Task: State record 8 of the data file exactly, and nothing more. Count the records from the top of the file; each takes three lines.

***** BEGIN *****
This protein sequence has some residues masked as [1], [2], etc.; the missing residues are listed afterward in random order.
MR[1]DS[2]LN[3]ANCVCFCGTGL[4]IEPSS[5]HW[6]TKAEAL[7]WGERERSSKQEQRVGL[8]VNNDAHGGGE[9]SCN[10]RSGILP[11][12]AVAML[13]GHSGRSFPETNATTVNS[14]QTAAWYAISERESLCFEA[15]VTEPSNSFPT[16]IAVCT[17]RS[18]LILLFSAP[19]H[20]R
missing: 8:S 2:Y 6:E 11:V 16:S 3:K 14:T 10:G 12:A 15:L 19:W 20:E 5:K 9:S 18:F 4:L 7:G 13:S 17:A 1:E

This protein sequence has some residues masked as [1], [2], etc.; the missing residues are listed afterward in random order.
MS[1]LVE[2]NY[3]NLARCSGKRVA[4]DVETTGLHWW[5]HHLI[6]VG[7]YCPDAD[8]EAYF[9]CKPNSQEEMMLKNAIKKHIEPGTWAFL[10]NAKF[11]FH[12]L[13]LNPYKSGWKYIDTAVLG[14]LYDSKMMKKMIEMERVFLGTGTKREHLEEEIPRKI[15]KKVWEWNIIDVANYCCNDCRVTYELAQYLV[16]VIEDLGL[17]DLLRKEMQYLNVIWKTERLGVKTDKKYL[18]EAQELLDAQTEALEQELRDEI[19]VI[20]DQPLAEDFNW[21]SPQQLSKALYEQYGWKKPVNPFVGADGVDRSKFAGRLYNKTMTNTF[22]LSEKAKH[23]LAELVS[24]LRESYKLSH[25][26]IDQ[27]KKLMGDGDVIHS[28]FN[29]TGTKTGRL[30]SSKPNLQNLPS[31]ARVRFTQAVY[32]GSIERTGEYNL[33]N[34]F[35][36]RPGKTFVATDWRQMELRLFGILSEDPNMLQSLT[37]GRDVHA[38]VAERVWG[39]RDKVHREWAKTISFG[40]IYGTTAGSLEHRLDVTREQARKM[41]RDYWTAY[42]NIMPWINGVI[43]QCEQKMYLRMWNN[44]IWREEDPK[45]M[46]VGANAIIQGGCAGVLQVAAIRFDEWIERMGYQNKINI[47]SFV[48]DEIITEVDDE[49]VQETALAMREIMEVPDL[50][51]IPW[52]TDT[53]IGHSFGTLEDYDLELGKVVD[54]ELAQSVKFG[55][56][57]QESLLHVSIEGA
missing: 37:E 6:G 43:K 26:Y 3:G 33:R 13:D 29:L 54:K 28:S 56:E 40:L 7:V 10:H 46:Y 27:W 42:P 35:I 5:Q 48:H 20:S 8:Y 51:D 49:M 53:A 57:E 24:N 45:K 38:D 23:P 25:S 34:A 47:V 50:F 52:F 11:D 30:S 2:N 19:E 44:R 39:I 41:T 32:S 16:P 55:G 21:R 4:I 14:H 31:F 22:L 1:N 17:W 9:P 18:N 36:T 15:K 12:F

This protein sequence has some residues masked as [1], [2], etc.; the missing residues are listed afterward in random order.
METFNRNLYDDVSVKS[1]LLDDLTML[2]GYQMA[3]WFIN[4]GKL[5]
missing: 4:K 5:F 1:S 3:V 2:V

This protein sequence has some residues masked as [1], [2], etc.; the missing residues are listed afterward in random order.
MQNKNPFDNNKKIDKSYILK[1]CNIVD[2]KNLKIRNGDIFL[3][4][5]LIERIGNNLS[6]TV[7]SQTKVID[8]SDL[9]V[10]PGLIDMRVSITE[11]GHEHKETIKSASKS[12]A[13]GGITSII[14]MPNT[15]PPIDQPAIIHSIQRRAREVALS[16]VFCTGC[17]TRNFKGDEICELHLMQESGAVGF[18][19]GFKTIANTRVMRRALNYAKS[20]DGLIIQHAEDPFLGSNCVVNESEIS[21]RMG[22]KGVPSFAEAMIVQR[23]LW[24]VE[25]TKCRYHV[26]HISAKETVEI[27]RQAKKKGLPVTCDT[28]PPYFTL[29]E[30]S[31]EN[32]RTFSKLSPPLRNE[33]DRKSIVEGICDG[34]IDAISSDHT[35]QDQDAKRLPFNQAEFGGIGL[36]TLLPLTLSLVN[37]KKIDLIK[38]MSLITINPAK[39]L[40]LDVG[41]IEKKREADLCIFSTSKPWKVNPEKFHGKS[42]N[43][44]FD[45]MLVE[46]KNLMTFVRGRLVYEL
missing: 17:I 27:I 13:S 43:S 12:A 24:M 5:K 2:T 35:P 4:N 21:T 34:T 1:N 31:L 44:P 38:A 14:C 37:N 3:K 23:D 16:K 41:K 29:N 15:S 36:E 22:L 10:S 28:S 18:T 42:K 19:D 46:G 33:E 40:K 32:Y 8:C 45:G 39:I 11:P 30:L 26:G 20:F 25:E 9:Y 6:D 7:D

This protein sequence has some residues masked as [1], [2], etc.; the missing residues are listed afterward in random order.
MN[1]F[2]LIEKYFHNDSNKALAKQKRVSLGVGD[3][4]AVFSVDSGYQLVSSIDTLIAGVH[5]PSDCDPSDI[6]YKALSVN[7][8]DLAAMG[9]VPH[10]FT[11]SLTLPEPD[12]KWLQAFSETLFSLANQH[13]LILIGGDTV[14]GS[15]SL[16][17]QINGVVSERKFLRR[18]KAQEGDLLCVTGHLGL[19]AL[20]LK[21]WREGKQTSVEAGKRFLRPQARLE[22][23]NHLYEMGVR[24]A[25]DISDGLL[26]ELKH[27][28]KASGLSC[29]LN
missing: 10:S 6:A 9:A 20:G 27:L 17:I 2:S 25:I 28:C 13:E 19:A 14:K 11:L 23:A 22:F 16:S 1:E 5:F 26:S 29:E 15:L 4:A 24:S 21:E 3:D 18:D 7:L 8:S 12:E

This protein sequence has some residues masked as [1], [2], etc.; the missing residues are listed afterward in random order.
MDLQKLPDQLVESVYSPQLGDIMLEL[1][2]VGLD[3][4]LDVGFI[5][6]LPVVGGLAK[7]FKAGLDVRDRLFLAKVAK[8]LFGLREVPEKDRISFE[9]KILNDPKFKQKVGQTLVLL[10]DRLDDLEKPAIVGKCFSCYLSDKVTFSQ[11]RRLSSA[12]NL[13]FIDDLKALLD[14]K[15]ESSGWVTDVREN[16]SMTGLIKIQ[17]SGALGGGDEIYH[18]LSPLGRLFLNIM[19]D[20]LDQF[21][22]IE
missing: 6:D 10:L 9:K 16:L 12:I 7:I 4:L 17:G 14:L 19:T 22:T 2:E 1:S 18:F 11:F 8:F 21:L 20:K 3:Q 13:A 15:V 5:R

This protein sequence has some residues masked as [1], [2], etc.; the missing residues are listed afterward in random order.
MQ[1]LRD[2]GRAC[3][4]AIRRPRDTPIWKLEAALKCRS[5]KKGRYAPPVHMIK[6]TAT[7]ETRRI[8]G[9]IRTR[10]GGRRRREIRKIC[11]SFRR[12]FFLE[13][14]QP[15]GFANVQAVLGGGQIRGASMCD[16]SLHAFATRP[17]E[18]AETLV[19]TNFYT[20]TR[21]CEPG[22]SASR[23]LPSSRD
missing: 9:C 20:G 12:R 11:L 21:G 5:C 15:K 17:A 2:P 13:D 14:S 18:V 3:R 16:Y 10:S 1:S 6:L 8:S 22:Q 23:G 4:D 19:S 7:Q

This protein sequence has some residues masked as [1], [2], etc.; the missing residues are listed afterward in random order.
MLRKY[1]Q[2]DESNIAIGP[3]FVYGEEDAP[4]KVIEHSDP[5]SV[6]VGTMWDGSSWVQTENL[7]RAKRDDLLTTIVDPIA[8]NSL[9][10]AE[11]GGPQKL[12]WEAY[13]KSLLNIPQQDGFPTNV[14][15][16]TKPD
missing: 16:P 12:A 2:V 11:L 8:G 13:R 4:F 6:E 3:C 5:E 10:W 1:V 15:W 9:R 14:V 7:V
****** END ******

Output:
This protein sequence has some residues masked as [1], [2], etc.; the missing residues are listed afterward in random order.
MLRKY[1]Q[2]DESNIAIGP[3]FVYGEEDAP[4]KVIEHSDP[5]SV[6]VGTMWDGSSWVQTENL[7]RAKRDDLLTTIVDPIA[8]NSL[9][10]AE[11]GGPQKL[12]WEAY[13]KSLLNIPQQDGFPTNV[14][15][16]TKPD
missing: 16:P 12:A 2:V 11:L 8:G 13:R 4:F 6:E 3:C 5:E 10:W 1:V 15:W 9:R 14:V 7:V